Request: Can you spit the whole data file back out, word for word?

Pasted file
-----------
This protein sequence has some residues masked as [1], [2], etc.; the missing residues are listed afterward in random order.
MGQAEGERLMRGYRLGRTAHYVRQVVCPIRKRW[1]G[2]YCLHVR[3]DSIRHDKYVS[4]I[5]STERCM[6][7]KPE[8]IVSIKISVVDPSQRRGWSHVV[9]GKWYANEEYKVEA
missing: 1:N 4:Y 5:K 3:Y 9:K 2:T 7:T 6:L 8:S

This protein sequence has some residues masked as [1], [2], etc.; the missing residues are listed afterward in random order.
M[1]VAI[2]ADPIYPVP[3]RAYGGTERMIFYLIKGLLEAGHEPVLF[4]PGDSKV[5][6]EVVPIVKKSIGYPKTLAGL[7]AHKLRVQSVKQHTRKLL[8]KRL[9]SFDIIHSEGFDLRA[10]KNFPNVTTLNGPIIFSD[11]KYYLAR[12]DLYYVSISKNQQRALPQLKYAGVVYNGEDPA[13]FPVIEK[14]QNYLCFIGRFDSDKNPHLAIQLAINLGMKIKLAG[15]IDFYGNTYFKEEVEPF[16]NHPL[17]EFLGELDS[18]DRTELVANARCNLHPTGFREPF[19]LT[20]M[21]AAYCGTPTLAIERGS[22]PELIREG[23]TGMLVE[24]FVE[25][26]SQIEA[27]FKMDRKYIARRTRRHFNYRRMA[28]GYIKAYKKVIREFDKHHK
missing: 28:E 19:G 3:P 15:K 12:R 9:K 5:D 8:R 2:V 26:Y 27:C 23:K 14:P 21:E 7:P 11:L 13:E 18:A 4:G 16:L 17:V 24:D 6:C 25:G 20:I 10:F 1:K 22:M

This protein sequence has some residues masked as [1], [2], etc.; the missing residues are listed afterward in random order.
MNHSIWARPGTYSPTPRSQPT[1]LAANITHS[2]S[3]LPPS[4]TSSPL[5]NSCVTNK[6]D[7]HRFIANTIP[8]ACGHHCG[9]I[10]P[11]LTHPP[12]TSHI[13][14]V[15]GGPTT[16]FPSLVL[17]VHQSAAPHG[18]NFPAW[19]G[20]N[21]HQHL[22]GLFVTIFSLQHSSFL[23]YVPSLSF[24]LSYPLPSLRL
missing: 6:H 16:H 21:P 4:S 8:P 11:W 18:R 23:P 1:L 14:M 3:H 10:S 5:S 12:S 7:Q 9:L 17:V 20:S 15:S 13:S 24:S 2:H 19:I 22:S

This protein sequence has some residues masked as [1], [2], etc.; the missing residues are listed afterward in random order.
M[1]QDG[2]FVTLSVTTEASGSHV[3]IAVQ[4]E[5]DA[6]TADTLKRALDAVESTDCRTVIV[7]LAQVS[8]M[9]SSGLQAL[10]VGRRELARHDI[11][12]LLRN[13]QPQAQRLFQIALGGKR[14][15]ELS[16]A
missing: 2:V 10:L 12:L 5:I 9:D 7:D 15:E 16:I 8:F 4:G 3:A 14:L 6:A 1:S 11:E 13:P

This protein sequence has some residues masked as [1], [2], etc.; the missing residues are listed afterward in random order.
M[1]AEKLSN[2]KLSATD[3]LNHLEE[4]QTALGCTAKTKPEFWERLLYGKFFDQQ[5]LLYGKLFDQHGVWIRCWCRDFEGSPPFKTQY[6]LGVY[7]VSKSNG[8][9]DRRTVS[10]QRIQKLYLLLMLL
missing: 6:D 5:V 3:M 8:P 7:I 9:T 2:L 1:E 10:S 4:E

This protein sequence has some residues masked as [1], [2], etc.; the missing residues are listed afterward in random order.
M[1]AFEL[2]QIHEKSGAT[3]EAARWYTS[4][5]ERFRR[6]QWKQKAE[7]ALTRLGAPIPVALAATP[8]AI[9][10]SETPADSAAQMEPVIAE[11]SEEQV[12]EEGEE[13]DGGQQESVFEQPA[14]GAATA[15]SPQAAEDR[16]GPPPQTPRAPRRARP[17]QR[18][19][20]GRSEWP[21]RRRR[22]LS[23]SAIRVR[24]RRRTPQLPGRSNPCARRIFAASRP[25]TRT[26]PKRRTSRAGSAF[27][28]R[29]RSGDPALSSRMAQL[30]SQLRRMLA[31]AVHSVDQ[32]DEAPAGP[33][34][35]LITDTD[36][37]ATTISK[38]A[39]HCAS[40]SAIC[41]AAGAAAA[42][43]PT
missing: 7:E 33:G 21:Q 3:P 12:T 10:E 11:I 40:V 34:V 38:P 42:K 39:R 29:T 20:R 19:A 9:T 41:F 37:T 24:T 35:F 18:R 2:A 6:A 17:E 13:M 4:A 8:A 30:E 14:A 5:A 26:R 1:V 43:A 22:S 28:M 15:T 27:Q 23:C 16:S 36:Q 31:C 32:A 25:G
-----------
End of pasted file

This protein sequence has some residues masked as [1], [2], etc.; the missing residues are listed afterward in random order.
MGQAEGERLMRGYRLGRTAHYVRQVVCPIRKRW[1]G[2]YCLHVR[3]DSIRHDKYVS[4]I[5]STERCM[6][7]KPE[8]IVSIKISVVDPSQRRGWSHVV[9]GKWYANEEYKVEA
missing: 1:N 4:Y 5:K 3:Y 9:K 2:T 7:T 6:L 8:S

This protein sequence has some residues masked as [1], [2], etc.; the missing residues are listed afterward in random order.
M[1]VAI[2]ADPIYPVP[3]RAYGGTERMIFYLIKGLLEAGHEPVLF[4]PGDSKV[5][6]EVVPIVKKSIGYPKTLAGL[7]AHKLRVQSVKQHTRKLL[8]KRL[9]SFDIIHSEGFDLRA[10]KNFPNVTTLNGPIIFSD[11]KYYLAR[12]DLYYVSISKNQQRALPQLKYAGVVYNGEDPA[13]FPVIEK[14]QNYLCFIGRFDSDKNPHLAIQLAINLGMKIKLAG[15]IDFYGNTYFKEEVEPF[16]NHPL[17]EFLGELDS[18]DRTELVANARCNLHPTGFREPF[19]LT[20]M[21]AAYCGTPTLAIERGS[22]PELIREG[23]TGMLVE[24]FVE[25][26]SQIEA[27]FKMDRKYIARRTRRHFNYRRMA[28]GYIKAYKKVIREFDKHHK
missing: 28:E 19:G 3:P 15:K 12:R 9:K 5:D 8:R 2:V 26:Y 27:C 23:K 14:P 21:E 7:P 11:L 13:E 18:A 4:G 16:L 17:V 24:D 6:C 25:G 20:I 10:F 1:K 22:M

This protein sequence has some residues masked as [1], [2], etc.; the missing residues are listed afterward in random order.
MNHSIWARPGTYSPTPRSQPT[1]LAANITHS[2]S[3]LPPS[4]TSSPL[5]NSCVTNK[6]D[7]HRFIANTIP[8]ACGHHCG[9]I[10]P[11]LTHPP[12]TSHI[13][14]V[15]GGPTT[16]FPSLVL[17]VHQSAAPHG[18]NFPAW[19]G[20]N[21]HQHL[22]GLFVTIFSLQHSSFL[23]YVPSLSF[24]LSYPLPSLRL
missing: 6:H 16:H 21:P 4:S 8:P 11:W 18:R 23:P 1:L 14:M 3:H 10:S 5:S 12:S 7:Q 9:L 17:V 20:S 15:S 13:S 24:S 2:H 19:I 22:S

This protein sequence has some residues masked as [1], [2], etc.; the missing residues are listed afterward in random order.
M[1]QDG[2]FVTLSVTTEASGSHV[3]IAVQ[4]E[5]DA[6]TADTLKRALDAVESTDCRTVIV[7]LAQVS[8]M[9]SSGLQAL[10]VGRRELARHDI[11][12]LLRN[13]QPQAQRLFQIALGGKR[14][15]ELS[16]A
missing: 2:V 10:L 12:L 5:I 9:D 7:D 15:E 16:I 8:F 4:G 3:A 14:L 6:A 1:S 11:E 13:P

This protein sequence has some residues masked as [1], [2], etc.; the missing residues are listed afterward in random order.
M[1]AEKLSN[2]KLSATD[3]LNHLEE[4]QTALGCTAKTKPEFWERLLYGKFFDQQ[5]LLYGKLFDQHGVWIRCWCRDFEGSPPFKTQY[6]LGVY[7]VSKSNG[8][9]DRRTVS[10]QRIQKLYLLLMLL
missing: 6:D 5:V 3:M 8:P 7:I 9:T 2:L 1:E 10:S 4:E

This protein sequence has some residues masked as [1], [2], etc.; the missing residues are listed afterward in random order.
M[1]AFEL[2]QIHEKSGAT[3]EAARWYTS[4][5]ERFRR[6]QWKQKAE[7]ALTRLGAPIPVALAATP[8]AI[9][10]SETPADSAAQMEPVIAE[11]SEEQV[12]EEGEE[13]DGGQQESVFEQPA[14]GAATA[15]SPQAAEDR[16]GPPPQTPRAPRRARP[17]QR[18][19][20]GRSEWP[21]RRRR[22]LS[23]SAIRVR[24]RRRTPQLPGRSNPCARRIFAASRP[25]TRT[26]PKRRTSRAGSAF[27][28]R[29]RSGDPALSSRMAQL[30]SQLRRMLA[31]AVHSVDQ[32]DEAPAGP[33][34][35]LITDTD[36][37]ATTISK[38]A[39]HCAS[40]SAIC[41]AAGAAAA[42][43]PT
missing: 7:E 33:G 21:Q 3:P 12:T 10:E 11:I 40:V 34:V 38:P 42:K 39:R 29:T 20:R 19:A 9:T 41:F 37:T 24:T 35:F 18:R 2:A 6:A 17:E 13:M 4:A 8:A 30:E 14:A 5:A 26:R 1:V 43:A 22:S 28:M 15:T 27:Q 23:C 16:S 36:Q 31:C 32:A 25:G